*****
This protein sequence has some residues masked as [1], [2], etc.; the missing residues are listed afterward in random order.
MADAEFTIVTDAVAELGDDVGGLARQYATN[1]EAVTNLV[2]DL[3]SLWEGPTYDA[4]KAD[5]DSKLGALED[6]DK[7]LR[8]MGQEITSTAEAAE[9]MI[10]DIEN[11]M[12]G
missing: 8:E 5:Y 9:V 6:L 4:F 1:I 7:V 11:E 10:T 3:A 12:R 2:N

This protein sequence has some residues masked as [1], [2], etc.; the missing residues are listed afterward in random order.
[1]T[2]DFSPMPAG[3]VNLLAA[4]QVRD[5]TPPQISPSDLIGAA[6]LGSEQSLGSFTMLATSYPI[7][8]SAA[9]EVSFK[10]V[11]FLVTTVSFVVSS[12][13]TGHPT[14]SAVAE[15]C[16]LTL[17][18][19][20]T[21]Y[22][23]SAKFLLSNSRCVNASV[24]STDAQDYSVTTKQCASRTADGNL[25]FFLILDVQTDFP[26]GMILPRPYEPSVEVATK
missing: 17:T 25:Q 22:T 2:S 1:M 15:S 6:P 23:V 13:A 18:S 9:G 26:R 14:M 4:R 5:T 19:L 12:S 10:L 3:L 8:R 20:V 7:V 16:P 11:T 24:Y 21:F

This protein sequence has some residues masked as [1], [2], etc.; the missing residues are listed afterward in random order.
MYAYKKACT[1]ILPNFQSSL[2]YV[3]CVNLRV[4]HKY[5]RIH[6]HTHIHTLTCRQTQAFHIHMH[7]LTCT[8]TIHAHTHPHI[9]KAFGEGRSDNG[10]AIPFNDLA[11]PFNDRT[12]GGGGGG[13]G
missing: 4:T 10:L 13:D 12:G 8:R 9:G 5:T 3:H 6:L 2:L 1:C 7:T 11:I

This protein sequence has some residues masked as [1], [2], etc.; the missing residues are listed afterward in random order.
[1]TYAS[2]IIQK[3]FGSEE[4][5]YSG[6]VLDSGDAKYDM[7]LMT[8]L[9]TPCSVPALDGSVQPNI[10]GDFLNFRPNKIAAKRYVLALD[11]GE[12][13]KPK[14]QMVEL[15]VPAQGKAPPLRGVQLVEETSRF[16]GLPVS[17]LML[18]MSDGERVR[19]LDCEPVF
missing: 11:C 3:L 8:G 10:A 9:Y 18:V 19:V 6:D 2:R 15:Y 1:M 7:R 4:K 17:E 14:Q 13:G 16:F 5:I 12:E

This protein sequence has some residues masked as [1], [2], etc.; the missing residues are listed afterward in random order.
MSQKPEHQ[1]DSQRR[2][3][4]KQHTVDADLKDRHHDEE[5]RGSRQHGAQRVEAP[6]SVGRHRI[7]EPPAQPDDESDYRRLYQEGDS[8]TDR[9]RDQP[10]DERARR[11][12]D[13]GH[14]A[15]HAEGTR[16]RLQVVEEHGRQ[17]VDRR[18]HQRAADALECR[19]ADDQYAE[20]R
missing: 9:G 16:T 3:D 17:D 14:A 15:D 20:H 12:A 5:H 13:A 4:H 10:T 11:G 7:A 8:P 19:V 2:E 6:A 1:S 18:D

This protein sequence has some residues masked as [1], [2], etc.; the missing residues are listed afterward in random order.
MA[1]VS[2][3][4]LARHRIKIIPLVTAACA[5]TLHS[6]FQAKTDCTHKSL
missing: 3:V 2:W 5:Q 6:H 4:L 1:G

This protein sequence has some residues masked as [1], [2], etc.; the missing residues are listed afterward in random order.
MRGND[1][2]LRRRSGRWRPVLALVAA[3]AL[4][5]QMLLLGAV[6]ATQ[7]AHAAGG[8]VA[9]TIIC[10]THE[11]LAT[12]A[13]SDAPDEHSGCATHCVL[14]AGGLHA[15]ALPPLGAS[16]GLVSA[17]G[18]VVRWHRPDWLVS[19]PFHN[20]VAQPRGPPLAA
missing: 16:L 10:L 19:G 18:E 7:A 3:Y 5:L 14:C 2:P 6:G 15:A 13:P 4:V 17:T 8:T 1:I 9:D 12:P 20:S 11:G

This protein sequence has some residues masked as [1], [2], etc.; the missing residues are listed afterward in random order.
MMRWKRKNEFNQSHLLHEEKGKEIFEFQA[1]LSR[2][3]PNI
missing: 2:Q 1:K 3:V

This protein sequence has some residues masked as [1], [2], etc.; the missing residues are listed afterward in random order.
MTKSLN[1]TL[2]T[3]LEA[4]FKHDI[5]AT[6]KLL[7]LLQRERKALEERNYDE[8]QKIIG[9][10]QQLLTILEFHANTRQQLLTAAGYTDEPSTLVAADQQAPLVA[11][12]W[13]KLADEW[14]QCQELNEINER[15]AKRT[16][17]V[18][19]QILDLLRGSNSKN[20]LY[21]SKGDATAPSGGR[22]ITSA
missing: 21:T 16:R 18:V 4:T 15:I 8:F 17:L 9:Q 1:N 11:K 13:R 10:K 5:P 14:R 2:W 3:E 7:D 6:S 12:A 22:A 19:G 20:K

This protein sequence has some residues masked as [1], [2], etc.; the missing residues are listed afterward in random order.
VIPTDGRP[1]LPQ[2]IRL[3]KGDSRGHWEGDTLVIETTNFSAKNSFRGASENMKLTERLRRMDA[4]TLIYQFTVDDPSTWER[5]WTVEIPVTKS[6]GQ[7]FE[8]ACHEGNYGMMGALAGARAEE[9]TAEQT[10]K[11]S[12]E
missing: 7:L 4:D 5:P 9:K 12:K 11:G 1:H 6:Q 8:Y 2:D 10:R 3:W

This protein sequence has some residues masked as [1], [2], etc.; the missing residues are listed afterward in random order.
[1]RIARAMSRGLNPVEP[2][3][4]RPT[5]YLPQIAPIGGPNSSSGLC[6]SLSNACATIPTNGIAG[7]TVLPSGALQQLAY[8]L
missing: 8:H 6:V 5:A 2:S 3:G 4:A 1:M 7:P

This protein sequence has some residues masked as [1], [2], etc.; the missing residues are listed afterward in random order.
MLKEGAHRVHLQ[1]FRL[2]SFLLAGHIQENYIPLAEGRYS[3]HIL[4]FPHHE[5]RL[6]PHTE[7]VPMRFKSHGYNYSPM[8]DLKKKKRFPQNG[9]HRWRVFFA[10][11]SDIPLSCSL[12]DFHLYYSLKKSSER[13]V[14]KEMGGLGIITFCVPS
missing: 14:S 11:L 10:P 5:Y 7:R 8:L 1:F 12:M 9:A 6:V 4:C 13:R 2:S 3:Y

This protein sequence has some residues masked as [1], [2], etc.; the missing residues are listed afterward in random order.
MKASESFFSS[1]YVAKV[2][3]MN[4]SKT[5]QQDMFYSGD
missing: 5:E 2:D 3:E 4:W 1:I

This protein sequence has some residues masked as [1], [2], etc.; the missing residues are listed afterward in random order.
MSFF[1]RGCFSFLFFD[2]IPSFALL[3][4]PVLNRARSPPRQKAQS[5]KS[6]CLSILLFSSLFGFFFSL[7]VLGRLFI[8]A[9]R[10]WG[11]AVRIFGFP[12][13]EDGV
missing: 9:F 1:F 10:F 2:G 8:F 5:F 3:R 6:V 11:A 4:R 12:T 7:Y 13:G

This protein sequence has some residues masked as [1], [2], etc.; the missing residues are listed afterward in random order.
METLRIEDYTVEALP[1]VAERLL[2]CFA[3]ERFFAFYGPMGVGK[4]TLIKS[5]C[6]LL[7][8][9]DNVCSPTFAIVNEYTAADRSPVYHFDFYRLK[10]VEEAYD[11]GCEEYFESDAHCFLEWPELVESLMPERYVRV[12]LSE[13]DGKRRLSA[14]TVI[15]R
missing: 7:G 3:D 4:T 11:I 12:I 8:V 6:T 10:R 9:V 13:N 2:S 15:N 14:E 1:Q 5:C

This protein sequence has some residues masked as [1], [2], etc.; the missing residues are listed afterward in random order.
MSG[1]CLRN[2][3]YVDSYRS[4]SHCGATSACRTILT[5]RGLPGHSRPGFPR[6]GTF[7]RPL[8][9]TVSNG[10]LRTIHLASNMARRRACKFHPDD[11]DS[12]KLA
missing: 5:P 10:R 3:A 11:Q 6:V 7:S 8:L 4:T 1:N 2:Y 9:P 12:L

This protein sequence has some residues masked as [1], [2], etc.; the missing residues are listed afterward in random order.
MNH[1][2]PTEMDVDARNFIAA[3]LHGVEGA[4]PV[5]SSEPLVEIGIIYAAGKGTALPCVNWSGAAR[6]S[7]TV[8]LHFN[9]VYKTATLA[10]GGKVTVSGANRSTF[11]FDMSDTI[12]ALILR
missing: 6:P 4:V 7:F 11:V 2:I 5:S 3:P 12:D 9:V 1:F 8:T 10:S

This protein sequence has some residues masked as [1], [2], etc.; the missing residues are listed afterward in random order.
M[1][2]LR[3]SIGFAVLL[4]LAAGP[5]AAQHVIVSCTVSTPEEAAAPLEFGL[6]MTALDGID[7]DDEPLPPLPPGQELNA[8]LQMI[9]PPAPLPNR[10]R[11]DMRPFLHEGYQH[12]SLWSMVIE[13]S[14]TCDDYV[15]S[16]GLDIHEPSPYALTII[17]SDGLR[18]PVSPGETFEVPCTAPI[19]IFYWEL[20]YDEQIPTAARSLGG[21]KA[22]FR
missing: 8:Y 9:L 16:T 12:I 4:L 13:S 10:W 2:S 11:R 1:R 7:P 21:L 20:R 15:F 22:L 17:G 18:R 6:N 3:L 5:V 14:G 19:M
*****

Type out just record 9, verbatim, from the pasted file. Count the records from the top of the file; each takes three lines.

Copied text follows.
This protein sequence has some residues masked as [1], [2], etc.; the missing residues are listed afterward in random order.
MTKSLN[1]TL[2]T[3]LEA[4]FKHDI[5]AT[6]KLL[7]LLQRERKALEERNYDE[8]QKIIG[9][10]QQLLTILEFHANTRQQLLTAAGYTDEPSTLVAADQQAPLVA[11][12]W[13]KLADEW[14]QCQELNEINER[15]AKRT[16][17]V[18][19]QILDLLRGSNSKN[20]LY[21]SKGDATAPSGGR[22]ITSA
missing: 21:T 16:R 18:V 4:T 15:I 8:F 17:L 9:Q 1:N 11:K 13:R 10:K 5:P 14:R 2:W 3:E 7:D 6:S 12:A 22:A 19:G 20:K